Silverside, thick flank, sirloin, roast beef. Fried, escaloped, in cubes and strips woked in sauces, as well as in Karelian style.[8]
  12. Potka (Ham hock)
    With Hernekeitto, cooked in oven.[8]
  13. Sorkka (Cloven hoof)[7]
  14. Saparo (tail)

French cuts

  1. Amourettes
  2. Bajoue
  3. Rognons
  4. Pointe de filet
  5. Filet mignon
  6. Côtes filet
  7. Filet
  8. Jambon
  9. Jarret
  10. Pied
  11. Poitrine
  12. Plat de côtes
  13. Carré de côtes
  14. Travers de porc
  15. Grillade
  16. Échine
  17. Palette
  18. Épaule
  19. Oreilles
  20. Tête
  21. Ventrèche

German cuts

German pork cuts
  1. Schweinekopf
  2. Schweinebacke
  3. Rückenspeck
  4. Schweinekamm
  5. Schweinebrust
  6. Stielkotelett
  7. Lendenkotelett
  8. Filet
  9. Schweinebauch
  10. Bauchlappen
  11. Schweinebug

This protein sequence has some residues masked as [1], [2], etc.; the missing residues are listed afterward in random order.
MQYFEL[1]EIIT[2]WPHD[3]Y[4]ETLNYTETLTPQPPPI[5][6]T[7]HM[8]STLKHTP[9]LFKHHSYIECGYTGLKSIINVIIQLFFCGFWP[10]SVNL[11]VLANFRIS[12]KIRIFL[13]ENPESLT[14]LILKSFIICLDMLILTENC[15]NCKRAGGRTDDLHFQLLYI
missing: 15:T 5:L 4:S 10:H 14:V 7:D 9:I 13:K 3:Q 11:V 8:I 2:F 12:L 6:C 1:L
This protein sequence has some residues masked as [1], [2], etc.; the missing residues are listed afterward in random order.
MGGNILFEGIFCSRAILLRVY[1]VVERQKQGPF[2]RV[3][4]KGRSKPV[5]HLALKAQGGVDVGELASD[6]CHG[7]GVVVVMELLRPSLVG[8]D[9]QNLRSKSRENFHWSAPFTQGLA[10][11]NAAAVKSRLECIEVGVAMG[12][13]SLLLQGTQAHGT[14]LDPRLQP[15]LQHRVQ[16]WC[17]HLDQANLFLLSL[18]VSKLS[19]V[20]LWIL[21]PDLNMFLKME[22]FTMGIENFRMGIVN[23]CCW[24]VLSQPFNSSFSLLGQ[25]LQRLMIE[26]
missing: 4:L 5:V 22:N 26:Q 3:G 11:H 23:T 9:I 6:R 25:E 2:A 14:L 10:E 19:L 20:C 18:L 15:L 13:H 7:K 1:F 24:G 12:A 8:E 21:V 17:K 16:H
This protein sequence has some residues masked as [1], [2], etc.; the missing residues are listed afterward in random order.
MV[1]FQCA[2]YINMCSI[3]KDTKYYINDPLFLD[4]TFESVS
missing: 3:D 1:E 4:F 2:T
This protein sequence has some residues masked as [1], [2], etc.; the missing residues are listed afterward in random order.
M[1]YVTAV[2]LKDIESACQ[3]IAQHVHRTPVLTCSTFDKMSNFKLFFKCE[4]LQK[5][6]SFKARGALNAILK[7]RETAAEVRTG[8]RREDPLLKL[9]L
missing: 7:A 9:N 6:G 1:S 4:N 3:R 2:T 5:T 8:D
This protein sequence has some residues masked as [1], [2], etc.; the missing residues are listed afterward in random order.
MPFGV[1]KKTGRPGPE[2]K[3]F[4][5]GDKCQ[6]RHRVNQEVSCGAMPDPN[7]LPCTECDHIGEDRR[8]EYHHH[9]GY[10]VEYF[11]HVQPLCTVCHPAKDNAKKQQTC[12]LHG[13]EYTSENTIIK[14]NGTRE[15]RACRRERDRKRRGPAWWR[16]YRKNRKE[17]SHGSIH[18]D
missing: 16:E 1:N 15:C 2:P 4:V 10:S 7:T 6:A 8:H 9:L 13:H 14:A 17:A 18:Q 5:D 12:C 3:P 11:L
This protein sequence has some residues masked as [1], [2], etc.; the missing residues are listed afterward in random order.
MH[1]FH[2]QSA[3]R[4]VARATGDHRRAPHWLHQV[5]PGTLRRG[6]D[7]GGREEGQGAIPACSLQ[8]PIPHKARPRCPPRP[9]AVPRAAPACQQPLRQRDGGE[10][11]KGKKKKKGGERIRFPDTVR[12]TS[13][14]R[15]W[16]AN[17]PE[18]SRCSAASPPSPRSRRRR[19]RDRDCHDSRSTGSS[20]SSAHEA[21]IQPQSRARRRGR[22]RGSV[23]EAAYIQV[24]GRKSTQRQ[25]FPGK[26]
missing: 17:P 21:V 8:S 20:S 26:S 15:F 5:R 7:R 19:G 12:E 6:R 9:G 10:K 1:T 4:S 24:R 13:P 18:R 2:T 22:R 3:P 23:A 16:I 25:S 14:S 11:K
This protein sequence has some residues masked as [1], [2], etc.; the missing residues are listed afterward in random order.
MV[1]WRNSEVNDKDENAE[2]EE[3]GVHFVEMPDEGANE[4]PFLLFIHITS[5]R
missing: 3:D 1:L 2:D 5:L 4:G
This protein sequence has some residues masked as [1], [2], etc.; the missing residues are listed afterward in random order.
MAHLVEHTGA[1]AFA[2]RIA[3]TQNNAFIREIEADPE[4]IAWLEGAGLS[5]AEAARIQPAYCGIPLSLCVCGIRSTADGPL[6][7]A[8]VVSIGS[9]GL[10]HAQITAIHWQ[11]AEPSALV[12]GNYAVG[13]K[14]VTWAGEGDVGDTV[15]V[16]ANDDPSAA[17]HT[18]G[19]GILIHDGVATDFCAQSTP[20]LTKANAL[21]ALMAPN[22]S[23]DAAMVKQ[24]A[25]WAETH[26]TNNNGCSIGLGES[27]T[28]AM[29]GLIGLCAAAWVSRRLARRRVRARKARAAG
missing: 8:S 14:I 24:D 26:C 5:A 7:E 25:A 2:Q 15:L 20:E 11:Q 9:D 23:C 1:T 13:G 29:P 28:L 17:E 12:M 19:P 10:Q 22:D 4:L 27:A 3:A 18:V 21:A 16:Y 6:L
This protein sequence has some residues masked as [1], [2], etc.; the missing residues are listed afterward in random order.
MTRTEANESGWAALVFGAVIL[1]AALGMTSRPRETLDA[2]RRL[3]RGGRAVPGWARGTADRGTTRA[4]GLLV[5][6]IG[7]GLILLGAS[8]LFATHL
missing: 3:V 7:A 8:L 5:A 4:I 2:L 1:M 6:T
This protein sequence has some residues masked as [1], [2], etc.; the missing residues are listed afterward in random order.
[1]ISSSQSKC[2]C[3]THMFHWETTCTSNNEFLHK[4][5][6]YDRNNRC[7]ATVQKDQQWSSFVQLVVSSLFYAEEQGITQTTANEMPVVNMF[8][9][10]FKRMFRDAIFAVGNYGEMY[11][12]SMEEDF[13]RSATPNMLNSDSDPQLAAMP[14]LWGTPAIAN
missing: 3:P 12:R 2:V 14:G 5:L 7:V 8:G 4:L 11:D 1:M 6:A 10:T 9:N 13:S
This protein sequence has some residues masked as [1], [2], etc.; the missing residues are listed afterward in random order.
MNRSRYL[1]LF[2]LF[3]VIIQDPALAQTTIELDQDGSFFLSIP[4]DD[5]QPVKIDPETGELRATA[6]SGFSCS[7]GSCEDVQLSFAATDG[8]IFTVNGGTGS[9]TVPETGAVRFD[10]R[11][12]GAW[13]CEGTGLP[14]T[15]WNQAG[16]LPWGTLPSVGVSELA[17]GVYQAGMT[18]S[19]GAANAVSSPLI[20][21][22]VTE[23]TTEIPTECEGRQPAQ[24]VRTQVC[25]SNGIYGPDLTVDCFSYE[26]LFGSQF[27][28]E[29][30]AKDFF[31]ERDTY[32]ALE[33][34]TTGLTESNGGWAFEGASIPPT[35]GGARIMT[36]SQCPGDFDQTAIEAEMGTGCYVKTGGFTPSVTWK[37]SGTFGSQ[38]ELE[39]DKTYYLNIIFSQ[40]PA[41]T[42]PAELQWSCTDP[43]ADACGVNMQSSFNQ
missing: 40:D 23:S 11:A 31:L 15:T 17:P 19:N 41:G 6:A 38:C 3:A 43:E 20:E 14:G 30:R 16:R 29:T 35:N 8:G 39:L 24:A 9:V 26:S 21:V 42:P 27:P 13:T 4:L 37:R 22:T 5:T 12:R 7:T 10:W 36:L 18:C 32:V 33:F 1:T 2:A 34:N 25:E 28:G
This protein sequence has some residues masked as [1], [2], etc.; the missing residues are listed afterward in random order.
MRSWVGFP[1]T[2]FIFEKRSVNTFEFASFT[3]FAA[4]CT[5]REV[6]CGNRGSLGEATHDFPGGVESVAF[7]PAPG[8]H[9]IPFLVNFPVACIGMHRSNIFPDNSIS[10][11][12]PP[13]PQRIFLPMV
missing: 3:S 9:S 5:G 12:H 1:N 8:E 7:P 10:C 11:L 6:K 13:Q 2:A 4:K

12. Schinken
  13. Eisbein
  14. Spitzbein
  15. Schweineschwanz

Italian cuts

Italian pork cuts
  1. Musetto: groin
  2. Orecchio: ear
  3. Guanciale
  4. Capocollo, scamerita or coppa (lonza): muscle running from the neck to the 4th or 5th rib of the pork shoulder or neck
  5. Carré or arista
  6. Spalla
  7. Piedi anteriori;
  8. Pancetta;
  9. Lombata (lonza);
  10. Prosciutto, coscia or cosciotto: ham/leg
  11. Coda;
  12. Zampe or stinchi

Polish cuts

Polish pork cuts
  1. Głowa (ryj)
  2. Podgardle
  3. Karczek i schab
  4. Lopatka
  5. Mostek
  6. Zeberka
  7. Polędwica + (w tylnej części) biodrówka
  8. Polędwiczka
  9. Boczek
  10. Brzuszek
  11. Lopatka wieprzowa
  12. Szynka
  13. Golonka
  14. Noga
  15. Ogon

Russian cuts

Russian pork cuts
  1. Шея/Sheya (neck) Свиные пятачки (pig snouts)
  2. подгрудок/podgrudok
  3. Шпик/speck (spinal cut)
  4. Шейная часть - neck part
  5. Грудинка - breast
  6. Корейка - loin
  7. Корейка - loin
  8. Вырезка/Vyrezka - tenderloin
  9. Шпик/speck (flank cut)
  10. Лопатка/Lopatka (shoulder)